Metropolitan Playhouse presents this 1862 melodrama, a tale of romance between two unlikely lovers whose relationship charts a difficult path. More…
A Jewish refugee, forbidden by law to pass the night in an Austrian town, finds love in the heart of a Christian citizen. But when a self-serving impostor accuses her of infidelity, her champion becomes her most zealous persecutor. By braving starvation, murder, banishment, and a fiery curse, the melodramatic hearts of this timely tale find a grace all their own.
"The direction, performances, and design elements combine for a most impressive and cohesive production in service to the company's mission of exploring seldom-seen plays from the past...It is not difficult to understand why 'Leah, the Forsaken' was a popular hit in its time...This production is a real winner for the Metropolitan Playhouse. The performances and creative elements come together in a harmonious collaboration." Full Review
"There’s a little dust on the dialogue in 'Leah, the Forsaken,' but a rare revival by the Metropolitan Playhouse shines up this 1862 play just fine...Augustin Daly, the playwright, was generous with the melodrama...But Daly threw in a few ideas about tolerance, too, raising this story a notch above other stage works of his era...'Leah, the Forsaken' won’t be mistaken for a long-lost classic. But it is a thought-provoking discovery, presented by a first-rate troupe." Full Review
"'Leah, the Forsaken'—written by an important playwright in the last half of the nineteenth century who contributed 100 scripts to the American theater including the now-classic 'Under the Gaslight'—is of historic value. However, in the fraught times we live in, the outcome of the play does little to convince that tolerance against bigotry is needed. Ironically, this may be the most accomplished production yet produced on the stage of Metropolitan Playhouse." Full Review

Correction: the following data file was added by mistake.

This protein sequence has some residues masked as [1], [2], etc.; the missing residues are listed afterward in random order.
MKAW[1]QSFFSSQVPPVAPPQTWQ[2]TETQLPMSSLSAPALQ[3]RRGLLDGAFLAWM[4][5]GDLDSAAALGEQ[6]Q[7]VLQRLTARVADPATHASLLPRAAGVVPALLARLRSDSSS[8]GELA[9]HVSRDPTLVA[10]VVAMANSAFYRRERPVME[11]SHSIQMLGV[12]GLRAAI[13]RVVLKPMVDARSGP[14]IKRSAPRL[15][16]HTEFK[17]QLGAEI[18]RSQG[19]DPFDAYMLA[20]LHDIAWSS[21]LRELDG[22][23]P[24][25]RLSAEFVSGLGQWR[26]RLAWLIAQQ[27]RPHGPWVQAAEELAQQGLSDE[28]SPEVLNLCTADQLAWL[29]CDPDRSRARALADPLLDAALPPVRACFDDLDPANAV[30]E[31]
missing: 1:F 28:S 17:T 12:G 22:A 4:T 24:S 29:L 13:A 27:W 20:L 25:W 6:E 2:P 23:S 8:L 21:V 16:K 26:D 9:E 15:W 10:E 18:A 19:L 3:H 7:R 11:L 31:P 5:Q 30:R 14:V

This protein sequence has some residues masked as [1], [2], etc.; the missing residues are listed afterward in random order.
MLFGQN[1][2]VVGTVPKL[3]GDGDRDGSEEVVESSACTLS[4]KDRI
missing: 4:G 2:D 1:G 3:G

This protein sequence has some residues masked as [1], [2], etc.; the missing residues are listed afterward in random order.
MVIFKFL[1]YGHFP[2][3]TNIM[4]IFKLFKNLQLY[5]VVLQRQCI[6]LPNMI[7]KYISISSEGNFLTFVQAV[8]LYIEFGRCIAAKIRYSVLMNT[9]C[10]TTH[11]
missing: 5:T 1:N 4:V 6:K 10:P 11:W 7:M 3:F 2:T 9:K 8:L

"It's extremely melodramatic, even for its time...For a modern audience this is all a bit difficult to swallow. Nevertheless, the cast does a commendable job with the overwrought language and extravagant action…Despite all these efforts, there are times when the play limps along under its own weight. No doubt 'Leah, the Forsaken' was chosen for its historic value. Nevertheless, some discreet editing would have gone a long way to making this play more contemporary and approachable." Full Review
See it if It Is for those who like stories with real historical settings and human drama.
Don't see it if You're uncomfortable with subjects of prejudice & disparaging racial/religious dialogue that is used to portray realistic historical setting
See it if You want to see how melodrama of the 19c may have looked and sounded; and you relish diva roles (Bernhardt and many others took on Leah)
Don't see it if You can't get past the very big acting style of high melodrama. Or you feel nauseous at seeing Austrian anti-semitism enacted.
See it if You are comfortable with dated themes and serious melodrama or if you like Shakespearean type misadventures
Don't see it if You are looking for a romp ( this is way too serious for that ) or if you get irritated with moralizing
See it if interested in an historic 1862 American theatre curiosity and in an unsettling evocation of bigotry which resonates w/current events.
Don't see it if tough stuff to make the overheated melodrama convincing and neither the director nor several of the leads were up to it.
See it if For the solid acting, great sets and costumes. There's never a dull moment in this melodrama but ....
Don't see it if The Jews in this play make the Merchant of Venice look like a sympathetic character. Maybe this was considered forward thinking in its day?
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